Al Davis' grievance against JaMarcus Russell, in which he seeks to reclaim $9.55 million paid the quarterback during his time with the Raiders, is a fascinating study. While the grievance is based on the team's assertion that the money was an advance against future salary, it seems safe to assume it was inspired by Russell's woeful play.
So while the upcoming hearing is ostensibly about contractual clauses and guaranteed money, it's not difficult to imagine the proceedings degenerating into ritual finger-pointing. It's easier still when you have First Court of Surreal at your disposal.
As the proceedings begin, an arbiter is taking his seat behind a large oak desk. Davis, resplendent in a white-on-black ensemble, is seated at a table to his right. Russell, wearing a large raccoon coat, is seated to his left.
Arbiter: We are on the record in the case of Davis v. Russell, albeit after a 15-minute delay.
Russell (attaching a large diamond stud to his left earlobe): Sorry. I had a little trouble getting through the metal detector.
Arbiter: Do you think you should have left earlier to make sure you were on time?
Russell: Personally, I don't think so. Do you?
Davis: I'm going to dominate this hearing.
Arbiter: Quiet, please. Mr. Davis, please tell us why you have requested remuneration for $9.55 million of the money you paid Mr. Russell.
Davis: We signed him to a six-year contract worth $68 million, $32 million guaranteed. We paid him $39 million — $9.55 million of which was against future nonguaranteed salary.
Arbiter: Why did you do that?
Davis: He said he needed the money for QVC's annual Jewelry Jamboree.
Arbiter: Mr. Russell?
Russell: He wrote me the checks, I cashed them. That's how the NFL works.
Davis: What do you know about work?
Arbiter: OK, let's calm down. Mr. Davis, I understand the contractual technicalities involved here, but isn't there also some underlying anger on your part?
Davis: You'd be angry too, if you took a quarterback with the first pick in the draft, gave him the biggest rookie contract in league history, then got a 65.2 passer rating in return. JaMarcus simply didn't have the dedication of the great ones — Lamonica, Upshaw, Plunkett ...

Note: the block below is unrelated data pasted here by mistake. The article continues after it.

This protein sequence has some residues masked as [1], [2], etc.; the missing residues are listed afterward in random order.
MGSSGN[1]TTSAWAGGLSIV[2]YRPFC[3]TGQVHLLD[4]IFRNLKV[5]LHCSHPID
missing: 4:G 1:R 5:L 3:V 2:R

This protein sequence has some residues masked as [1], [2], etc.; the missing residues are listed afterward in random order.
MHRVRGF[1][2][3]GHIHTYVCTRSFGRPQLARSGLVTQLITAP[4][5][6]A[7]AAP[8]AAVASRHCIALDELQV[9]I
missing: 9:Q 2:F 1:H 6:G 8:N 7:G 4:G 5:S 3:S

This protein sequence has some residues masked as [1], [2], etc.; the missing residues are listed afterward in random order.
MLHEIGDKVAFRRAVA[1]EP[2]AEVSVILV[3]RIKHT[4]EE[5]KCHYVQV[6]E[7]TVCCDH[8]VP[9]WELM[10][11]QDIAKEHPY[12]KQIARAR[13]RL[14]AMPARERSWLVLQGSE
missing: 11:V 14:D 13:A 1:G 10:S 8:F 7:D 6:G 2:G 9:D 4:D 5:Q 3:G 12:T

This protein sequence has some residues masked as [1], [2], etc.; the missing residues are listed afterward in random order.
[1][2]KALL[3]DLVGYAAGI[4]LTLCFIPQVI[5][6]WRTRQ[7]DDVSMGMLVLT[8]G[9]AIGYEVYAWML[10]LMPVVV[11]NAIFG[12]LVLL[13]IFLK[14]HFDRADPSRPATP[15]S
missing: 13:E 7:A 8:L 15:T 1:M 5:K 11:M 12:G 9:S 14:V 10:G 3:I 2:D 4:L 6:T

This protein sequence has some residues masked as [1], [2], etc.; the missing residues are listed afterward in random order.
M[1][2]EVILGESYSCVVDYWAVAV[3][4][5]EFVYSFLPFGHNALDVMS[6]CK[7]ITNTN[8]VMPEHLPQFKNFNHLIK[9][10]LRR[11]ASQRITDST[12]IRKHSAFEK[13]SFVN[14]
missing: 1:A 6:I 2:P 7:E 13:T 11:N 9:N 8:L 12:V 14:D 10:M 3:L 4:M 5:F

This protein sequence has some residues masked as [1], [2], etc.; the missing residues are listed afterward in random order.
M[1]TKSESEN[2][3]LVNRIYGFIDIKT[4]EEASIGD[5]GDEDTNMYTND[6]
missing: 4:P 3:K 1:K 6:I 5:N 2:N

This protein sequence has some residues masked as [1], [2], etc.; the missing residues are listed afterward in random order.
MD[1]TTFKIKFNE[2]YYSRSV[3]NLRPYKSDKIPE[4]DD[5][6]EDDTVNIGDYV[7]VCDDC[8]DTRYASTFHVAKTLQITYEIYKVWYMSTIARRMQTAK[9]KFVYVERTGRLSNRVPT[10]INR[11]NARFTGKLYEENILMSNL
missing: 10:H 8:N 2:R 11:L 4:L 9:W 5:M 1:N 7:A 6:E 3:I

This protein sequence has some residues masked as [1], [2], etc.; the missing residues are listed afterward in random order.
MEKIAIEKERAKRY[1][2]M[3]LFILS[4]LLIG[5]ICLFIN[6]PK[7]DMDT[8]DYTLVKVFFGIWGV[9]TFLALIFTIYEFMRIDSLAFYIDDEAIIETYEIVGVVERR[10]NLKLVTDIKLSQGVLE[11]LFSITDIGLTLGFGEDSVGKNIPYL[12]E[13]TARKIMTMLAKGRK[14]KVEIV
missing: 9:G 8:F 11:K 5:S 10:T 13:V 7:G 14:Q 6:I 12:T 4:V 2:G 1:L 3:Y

Arbiter: Thank you, Mr. Davis.
Davis: I wasn't finished — Otto, Hendricks, Brown.
Arbiter: We get the point, Mr. Davis. What type of behavior did you observe that led you to feel this way?
Davis: JaMarcus spent his first training camp as a holdout. When he finally signed, he didn't study the playbook like he should. He fell asleep in meetings. He became overweight.
Arbiter: Mr. Russell, let's hear your side of the story. Mr. Russell? Bailiff, is he asleep?
Russell: Mmnff ... hrmph ... What?
Arbiter: Your turn, Mr. Russell.
Russell: They stuck me with coaches who couldn't coach, receivers who couldn't catch, linemen who couldn't block. Then Coach Cable started pulling me from games, like it was all my fault. Nobody could win with that team.
Arbiter: Mr. Davis, your response?
Davis: We fired Lane Kiffin to make things easier for JaMarcus. We brought in Paul Hackett to work with him. We took Darrius Heyward-Bey with the seventh pick in the draft.
Russell: Yeah, thanks for that.
Davis: The bottom line is it's hard to support someone who's never around. JaMarcus missed meetings and workouts. You never saw him in the facility after hours or on Tuesdays.
Arbiter: Isn't Tuesday the players' day off?
Davis: It is, but that never stopped, uh ... No. 12.
Arbiter: I'm sorry, who?
Davis: He Whose Name Shall Not Be Mentioned In My Presence.
Arbiter: Again, Mr. Davis, I don't follow ... Excuse me. Bailiff? Please give Mr. Russell a shake. He seems to have fallen asleep again.
Russell: Ffnph ... Wha ...? Right here, coach.
Arbiter: Mr. Russell, Mr. Davis asserts that you didn't put in the requisite effort implied by your contract.
Russell: Hey, the only overtime I know of in the NFL is when you're tied after four quarters on Sunday.
Davis: Why, if I was 20 years younger ...
Arbiter: OK, settle down. I think we've heard enough testimony. And while I understand this grievance is rooted in legalities, it would be a mistake to overlook the emotions involved. With that in mind, I have arrived at what I believe is a fair and just decision.
Davis and Russell: Yes?
Arbiter: I'm awarding the $9.55 million to Raiders season ticket holders. They deserve it more than either one of you.
Contact Gary Peterson at firstname.lastname@example.org.